The Customer As Quark: An Interview with David Van Nuys
When it comes to marketing, David Van Nuys believes the high-tech customer is a quark.
According to Van Nuys... the similarity between the high-tech customer and the always-moving, tough-to-locate, subatomic quark signals a sweeping change in marketing. "The customer today is a moving target," he says. "He's moving so fast that you can't afford to do the long, drawn out, quantitative research that traditional marketing is based on."
This view of marketing is so radically new that it represents what Van Nuys says is a paradigm shift-- a profound change in the thought, perceptions and values that form a particular vision of reality. That paradigm shift in marketing, Van Nuys says, was caused by a similar shift in physics-- one that is changing our whole way of looking at the world.
For the past 300 years, Western thought was dominated by a paradigm that is best described as "mechanistic." This mechanistic view was largely founded upon what Van Nuys calls the "old" physics-- theories based on the ideas of Isaac Newton, René Descartes and Francis Bacon.
The mechanistic viewpoint held that the material world was a multitude of separate, measurable objects assembled into a huge machine. This machine operated by the principles of cause and effect: Event A causes Event B, which in turn causes Event C. Complex phenomena, even human behavior-- could be understood by reducing them to their basic building blocks, and by looking for the mechanisms through which these building blocks operated.
Then came the paradigm shift. Fed by key insights introduced by Einstein in 1905, "new physics" discards the idea of certainty in the subatomic world, replacing it with probability. "At the subatomic level," Van Nuysexplains, "matter does not exist with certainty at definite places, but rather shows a 'tendency to exist.'"
The new physics has proved that subatomic "things"-- once considered solid, incremental objects-- do not exist independently, Van Nuys says. They exist only as interconnections between "things." "In quantum theory, I am told, you never end up with 'things,'" he says. "You always deal with interconnections. So we're forced to shift from looking at the world in terms of objects, to looking at it in terms of relationships."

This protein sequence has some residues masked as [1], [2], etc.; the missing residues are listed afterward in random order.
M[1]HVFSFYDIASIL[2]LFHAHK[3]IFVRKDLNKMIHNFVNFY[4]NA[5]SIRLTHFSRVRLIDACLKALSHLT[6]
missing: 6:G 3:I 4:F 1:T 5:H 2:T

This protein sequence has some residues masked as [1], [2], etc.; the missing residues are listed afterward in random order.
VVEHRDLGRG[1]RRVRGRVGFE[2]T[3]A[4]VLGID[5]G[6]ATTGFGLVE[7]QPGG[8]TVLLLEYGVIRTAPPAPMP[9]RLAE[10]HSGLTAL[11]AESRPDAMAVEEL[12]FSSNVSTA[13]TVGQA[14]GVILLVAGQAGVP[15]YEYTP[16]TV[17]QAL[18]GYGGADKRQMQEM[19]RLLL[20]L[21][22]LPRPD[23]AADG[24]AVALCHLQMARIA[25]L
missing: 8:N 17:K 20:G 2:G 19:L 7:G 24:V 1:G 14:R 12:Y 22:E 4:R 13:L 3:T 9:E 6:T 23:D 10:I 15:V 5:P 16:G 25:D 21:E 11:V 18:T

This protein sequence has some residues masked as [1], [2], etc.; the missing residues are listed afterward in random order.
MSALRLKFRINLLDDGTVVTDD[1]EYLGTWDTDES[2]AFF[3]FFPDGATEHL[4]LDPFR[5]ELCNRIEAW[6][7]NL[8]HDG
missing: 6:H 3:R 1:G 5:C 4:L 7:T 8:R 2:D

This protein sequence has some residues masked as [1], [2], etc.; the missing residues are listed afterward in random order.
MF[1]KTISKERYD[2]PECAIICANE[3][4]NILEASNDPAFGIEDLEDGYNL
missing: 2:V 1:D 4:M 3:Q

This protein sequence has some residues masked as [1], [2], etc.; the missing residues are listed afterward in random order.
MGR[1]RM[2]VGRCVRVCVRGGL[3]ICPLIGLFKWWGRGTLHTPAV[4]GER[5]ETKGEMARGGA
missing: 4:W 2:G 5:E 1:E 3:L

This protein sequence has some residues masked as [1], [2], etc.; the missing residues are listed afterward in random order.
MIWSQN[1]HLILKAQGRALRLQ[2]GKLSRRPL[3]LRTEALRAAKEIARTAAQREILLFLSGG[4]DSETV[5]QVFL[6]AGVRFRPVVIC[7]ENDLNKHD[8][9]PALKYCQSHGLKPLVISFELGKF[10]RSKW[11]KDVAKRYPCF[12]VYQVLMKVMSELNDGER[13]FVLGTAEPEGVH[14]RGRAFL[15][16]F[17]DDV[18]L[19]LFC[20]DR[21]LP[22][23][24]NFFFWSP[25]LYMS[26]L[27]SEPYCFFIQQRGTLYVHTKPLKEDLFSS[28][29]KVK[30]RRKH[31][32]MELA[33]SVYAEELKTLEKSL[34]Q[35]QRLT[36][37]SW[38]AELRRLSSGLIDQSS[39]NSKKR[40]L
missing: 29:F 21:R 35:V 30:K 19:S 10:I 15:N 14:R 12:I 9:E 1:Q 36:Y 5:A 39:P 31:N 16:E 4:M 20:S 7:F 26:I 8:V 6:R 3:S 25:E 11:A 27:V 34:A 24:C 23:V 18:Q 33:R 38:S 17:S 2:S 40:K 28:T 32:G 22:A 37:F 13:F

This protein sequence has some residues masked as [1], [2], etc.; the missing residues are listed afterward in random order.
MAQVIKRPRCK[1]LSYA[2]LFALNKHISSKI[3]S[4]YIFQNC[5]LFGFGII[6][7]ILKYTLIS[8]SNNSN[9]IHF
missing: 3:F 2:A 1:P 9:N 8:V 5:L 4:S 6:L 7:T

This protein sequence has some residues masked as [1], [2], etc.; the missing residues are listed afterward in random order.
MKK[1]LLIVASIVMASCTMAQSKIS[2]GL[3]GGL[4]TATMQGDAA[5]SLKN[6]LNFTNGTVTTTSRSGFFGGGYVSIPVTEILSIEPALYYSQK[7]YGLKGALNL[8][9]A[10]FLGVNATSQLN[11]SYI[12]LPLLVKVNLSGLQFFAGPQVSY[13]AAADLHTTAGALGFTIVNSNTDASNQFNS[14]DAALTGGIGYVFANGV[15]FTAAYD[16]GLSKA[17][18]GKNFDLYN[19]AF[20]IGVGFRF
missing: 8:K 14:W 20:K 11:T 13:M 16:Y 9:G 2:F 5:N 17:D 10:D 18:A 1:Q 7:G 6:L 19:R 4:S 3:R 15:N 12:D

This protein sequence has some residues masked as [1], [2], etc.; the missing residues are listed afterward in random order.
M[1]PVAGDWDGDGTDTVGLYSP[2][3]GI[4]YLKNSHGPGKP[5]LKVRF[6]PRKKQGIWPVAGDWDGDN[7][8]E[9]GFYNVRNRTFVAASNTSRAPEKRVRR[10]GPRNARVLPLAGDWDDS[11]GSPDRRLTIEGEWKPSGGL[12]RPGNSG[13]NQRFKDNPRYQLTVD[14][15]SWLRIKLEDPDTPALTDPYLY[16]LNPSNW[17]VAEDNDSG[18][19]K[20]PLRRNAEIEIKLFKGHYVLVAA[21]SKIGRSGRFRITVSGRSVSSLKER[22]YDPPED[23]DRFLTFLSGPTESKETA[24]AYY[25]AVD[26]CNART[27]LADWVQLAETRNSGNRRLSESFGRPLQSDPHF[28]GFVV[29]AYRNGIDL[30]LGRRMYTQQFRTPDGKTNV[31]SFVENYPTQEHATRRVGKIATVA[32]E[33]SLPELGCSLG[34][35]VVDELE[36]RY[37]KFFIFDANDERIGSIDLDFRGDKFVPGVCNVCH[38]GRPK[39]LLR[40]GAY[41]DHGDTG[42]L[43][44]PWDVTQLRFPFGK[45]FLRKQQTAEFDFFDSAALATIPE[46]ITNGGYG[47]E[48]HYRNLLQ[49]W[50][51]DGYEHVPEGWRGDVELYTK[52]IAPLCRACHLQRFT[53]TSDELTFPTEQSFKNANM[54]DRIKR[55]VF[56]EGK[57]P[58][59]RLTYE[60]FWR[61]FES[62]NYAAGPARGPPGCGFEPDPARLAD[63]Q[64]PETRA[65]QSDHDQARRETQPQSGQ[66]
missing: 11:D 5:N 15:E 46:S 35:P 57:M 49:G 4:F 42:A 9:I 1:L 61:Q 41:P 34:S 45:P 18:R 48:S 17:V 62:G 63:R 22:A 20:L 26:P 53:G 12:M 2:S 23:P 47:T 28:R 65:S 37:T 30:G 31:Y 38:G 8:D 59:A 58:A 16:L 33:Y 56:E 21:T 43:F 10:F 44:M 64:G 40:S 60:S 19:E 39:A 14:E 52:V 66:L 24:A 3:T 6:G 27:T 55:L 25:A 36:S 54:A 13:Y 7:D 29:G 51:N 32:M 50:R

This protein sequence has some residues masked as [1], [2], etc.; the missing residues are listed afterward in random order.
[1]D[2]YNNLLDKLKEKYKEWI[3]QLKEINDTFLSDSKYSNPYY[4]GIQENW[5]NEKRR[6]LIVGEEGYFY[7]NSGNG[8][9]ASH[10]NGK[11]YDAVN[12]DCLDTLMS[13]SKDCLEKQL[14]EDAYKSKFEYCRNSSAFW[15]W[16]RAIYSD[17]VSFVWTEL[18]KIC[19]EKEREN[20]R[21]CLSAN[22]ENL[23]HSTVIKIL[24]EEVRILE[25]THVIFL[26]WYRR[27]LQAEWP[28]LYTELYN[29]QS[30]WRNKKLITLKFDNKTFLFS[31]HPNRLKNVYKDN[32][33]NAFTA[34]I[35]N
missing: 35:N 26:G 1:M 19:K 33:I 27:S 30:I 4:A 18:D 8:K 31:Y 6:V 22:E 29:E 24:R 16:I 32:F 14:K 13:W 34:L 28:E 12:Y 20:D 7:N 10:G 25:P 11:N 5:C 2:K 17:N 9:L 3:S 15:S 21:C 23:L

And while the old physics held that stationary objects were indeed static, in the microscopic world of the new physics, everything is in motion, Van Nuys says.
This paradigm shift in physics, he says, has led to a parallel shift in high-tech marketing-- a shift necessitated by the rapidity with which the high-tech market changes. Consider the case of the telephone.
"Traditionally, by the time the telephone got to market research, it would be an accomplished fact," Van Nuys says. "It would already have been designed and built, its features hard-wired in, the decisions already made as to how it would be marketed. It would then come to market research for some kind of final checkout. But by the time market researchers came out with their study of the phone, chances are the market had moved and someone else had brought out a better product."
Enter the "new" marketing. Today's high-tech market, Van Nuys says, demands a "dynamic dialogue" between the customers and the makers of high-tech products-- even the simple telephone. "We're proposing that people bring market research into the process at the very beginning, when they first get the concept of having that phone," he says. "They should talk to customers during design and every other step of the way, continuously recycling customer input."
The paradigm shift in marketing is also steering market research away from a stress on quantifying. Explains Van Nuys, "In physics, we've found that the quantifiable, objective approach-- the nice, neat cause-and-effect package-- doesn't hold. The way particles behave is related to how we observe them; the subjective factor has much more sway. We're finding the same thing in market research: that emotional and subjective aspects are important. IBMfor example, swept the personal computer market not because of objective product superiority, but because they could make people feel secure.
Market research firms thus can no longer rely on "old-time" methods as testing consumers' responses to different ads by varying only one element of those ads at a time-- changing just a headline, for instance, Van Nuys says. "Instead, we come up with wholly different ads, or ask for consumers' responses to whole ideas," he says. "Our approach is to get to people at an emotional level, to elicit deep, emotional, gut responses. We try to surprise them, to shock them, to confront them."
How receptive has the high-tech community been to marketing research based on this paradigm shift?"
"Most people still try to use us in the traditional way-- just before they go out to market," Van Nuys says. "But business is moving in that direction. People are bringing us in earlier."
And while "bringing us in earlier" means, of course, a higher market research bill, Van Nuys says the results of that research are worth it. "It may seem more costly," he says, "but it's more expensive to get the product out and have it all wrong-- and all set in concrete."
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